- Carl Milles 1875–1955
- Object: 911 x 292 x 241 mm
- Bequeathed by Mrs Muriel Elverston 1977
Catalogue entryCarl Milles 1875-1955
T02105 The Sun Singer (Torso) 1922
Inscribed 'C. MILLES' on top of base, and founder's mark 'RASMUSSEN | KOBENHAVN' on bottom rim of base
Bronze, 35 7/8 x 11 1/2 x 9 1/2 (91 x 29 x 24)
Bequeathed by Mrs Muriel Elverston 1977
Prov: Kineton Parkes, London; Mrs Muriel Elverston, London, 1938
Lit: M.P.-Verneuil, Carl Milles: Sculpteur Su?dois (Paris-Brussels 1929), Vol.1, pp.58, 106, Vol.2, note on pls.120-2, large version of torso in Millesg?rden repr. pls.120-2; Meyric R. Rogers, Carl Milles: an Interpretation of his Work (New Haven-London 1940), pp.24, 51, large version in Millesg?rden repr. pl.27
This is a study for the monument to the poet Esaias Tegn?r (1782-1846) commissioned from Milles by the Swedish Academy of Letters. Milles took as his inspiration one of Tegn?r's most famous poems 'S?ng till Solen' (Song to the Sun) written in 1813, which is an ode to the sun. The finished sculpture, which is 3.75 metres high, roughly twice life-size, is of a helmeted male nude with his arms outspread in a gesture of welcoming and invoking the sun. It was erected on the Str?parterre in Stockholm in 1926 on a column of veined granite about 5 metres high, with a marble medallion of Tegn?r on the front. There is a further cast at Allerton Park, Monticello, Illinois, on a similar base, while the Millesg?rden at Liding? has a version of the torso on the same scale, mounted on a rectangular stone column which is not quite so high. Both the large versions with the head and arms have reliefs of the muses around the cylindrical base, but the large torso at Lidingo is without these.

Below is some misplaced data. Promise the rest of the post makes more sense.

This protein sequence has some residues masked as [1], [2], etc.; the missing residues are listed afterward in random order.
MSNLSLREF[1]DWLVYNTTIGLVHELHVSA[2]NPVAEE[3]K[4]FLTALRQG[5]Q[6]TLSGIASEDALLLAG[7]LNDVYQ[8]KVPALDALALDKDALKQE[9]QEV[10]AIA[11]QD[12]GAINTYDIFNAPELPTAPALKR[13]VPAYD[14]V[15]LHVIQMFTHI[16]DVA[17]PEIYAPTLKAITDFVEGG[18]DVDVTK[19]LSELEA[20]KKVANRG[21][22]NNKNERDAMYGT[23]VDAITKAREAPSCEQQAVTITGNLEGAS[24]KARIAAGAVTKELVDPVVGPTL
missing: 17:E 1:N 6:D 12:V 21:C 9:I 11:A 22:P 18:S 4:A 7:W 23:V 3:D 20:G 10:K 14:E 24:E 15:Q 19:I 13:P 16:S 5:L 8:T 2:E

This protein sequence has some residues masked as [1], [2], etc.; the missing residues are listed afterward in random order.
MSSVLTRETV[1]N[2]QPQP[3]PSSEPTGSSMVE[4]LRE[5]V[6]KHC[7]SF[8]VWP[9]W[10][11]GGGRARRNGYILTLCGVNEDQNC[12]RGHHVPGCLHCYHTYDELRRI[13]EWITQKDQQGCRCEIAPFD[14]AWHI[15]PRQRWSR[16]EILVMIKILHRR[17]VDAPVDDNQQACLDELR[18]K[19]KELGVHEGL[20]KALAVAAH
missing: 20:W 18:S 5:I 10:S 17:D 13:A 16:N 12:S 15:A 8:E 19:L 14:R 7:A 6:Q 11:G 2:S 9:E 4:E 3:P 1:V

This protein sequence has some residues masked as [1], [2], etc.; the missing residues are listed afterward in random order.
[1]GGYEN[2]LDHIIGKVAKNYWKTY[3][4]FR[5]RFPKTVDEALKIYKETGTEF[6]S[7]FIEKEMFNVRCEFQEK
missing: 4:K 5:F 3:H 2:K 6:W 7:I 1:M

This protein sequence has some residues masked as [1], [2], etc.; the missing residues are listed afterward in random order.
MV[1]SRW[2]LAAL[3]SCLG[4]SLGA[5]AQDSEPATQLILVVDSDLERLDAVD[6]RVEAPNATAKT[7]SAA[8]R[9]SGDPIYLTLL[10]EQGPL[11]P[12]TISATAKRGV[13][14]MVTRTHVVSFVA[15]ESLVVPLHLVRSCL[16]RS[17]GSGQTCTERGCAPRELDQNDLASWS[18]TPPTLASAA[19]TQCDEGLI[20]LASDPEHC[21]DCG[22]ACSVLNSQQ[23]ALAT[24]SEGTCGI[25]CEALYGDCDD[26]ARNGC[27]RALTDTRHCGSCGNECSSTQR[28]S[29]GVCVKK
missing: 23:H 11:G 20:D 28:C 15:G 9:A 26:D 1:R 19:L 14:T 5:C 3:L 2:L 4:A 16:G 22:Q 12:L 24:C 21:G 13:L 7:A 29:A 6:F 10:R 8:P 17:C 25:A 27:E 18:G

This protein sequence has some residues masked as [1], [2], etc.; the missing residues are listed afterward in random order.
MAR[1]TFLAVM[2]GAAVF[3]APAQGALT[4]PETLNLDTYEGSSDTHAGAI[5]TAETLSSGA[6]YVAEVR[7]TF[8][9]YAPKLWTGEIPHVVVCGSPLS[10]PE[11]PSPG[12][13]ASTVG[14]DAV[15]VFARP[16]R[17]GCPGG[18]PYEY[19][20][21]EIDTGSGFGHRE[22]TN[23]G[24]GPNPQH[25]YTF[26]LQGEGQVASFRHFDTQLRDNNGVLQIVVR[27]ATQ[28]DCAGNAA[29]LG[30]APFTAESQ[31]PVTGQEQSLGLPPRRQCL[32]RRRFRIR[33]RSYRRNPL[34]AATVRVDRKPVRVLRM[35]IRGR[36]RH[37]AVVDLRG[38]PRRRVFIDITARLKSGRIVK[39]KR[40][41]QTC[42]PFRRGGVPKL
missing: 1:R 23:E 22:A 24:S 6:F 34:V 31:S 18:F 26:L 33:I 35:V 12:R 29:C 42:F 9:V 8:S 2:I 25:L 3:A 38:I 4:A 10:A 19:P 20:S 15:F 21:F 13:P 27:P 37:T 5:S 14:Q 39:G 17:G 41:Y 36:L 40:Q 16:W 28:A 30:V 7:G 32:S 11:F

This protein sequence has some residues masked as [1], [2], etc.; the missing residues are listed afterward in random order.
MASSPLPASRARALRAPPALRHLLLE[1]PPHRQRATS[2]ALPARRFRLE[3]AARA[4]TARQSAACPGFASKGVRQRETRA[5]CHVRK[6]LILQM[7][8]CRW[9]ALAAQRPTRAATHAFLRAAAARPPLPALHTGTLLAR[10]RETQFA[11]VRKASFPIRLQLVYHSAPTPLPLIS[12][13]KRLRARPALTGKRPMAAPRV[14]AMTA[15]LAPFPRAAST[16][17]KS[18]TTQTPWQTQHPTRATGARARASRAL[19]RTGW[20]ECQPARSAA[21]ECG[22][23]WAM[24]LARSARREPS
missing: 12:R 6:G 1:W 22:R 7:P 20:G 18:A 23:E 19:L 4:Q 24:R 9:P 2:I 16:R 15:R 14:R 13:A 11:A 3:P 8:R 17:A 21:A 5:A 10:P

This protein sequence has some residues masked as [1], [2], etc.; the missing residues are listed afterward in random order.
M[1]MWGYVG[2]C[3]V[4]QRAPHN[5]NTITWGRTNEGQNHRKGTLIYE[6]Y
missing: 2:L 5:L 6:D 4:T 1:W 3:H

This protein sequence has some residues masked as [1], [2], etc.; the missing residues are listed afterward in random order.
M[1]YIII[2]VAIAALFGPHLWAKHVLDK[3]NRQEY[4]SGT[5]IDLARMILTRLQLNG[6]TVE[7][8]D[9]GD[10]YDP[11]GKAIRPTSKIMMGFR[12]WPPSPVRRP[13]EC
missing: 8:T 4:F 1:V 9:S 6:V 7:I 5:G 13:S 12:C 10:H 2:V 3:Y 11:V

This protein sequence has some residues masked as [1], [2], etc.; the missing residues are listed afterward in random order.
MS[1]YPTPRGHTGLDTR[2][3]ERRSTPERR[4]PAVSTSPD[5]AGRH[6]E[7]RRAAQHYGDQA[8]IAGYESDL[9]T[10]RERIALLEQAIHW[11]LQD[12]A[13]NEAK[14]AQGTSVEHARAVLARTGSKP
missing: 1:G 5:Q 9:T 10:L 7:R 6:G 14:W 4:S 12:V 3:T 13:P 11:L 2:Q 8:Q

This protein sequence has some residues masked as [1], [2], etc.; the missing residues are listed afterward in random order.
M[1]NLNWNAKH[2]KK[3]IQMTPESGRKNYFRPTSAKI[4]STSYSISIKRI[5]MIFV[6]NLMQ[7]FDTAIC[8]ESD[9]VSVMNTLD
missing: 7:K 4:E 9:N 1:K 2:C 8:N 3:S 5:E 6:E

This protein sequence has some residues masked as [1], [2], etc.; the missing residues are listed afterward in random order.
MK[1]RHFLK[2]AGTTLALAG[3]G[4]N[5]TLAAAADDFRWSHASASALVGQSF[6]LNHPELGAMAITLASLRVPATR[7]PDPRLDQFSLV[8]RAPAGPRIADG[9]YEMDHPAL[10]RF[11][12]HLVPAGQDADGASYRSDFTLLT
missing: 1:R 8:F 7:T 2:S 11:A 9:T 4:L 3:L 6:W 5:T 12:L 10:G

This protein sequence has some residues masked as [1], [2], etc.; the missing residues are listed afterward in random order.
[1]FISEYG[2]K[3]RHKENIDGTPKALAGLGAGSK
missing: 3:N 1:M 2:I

This model corresponds closely to the much larger torso in the Millesg?rden except that it has sketchy indications of the reliefs around the base. This particular cast originally belonged to the art critic Kineton Parkes, who was one of Milles' earliest supporters in this country and who wrote appreciatively about his work in his book Sculpture of To-Day published as early as 1921. Anne Hedmark of the Millesg?rden says that there are 35 letters in their collection from Kineton Parkes to the sculptor, but they are all about articles he intended to write and make no reference to this particular piece, which according to their information was made in 1922. The number of casts is not known.
Lars Gyllensten, the Permanent Secretary of the Swedish Academy (Svenska Akademien) writes that the Swedish poet Verner von Heidenstam (Nobel prizewinner 1916) suggested in the Academy in 1917 that Carl Milles should be offered the task to make a monument in honour of Esaias Tegn?r. In 1918 he was commissioned by the Academy to make this work. His model was approved in 1919 and the model was reworked by him in 1922 (letter of 25 October 1977).
Ronald Alley, Catalogue of the Tate Gallery's Collection of Modern Art other than Works by British Artists, Tate Gallery and Sotheby Parke-Bernet, London 1981, pp.517-18, reproduced p.517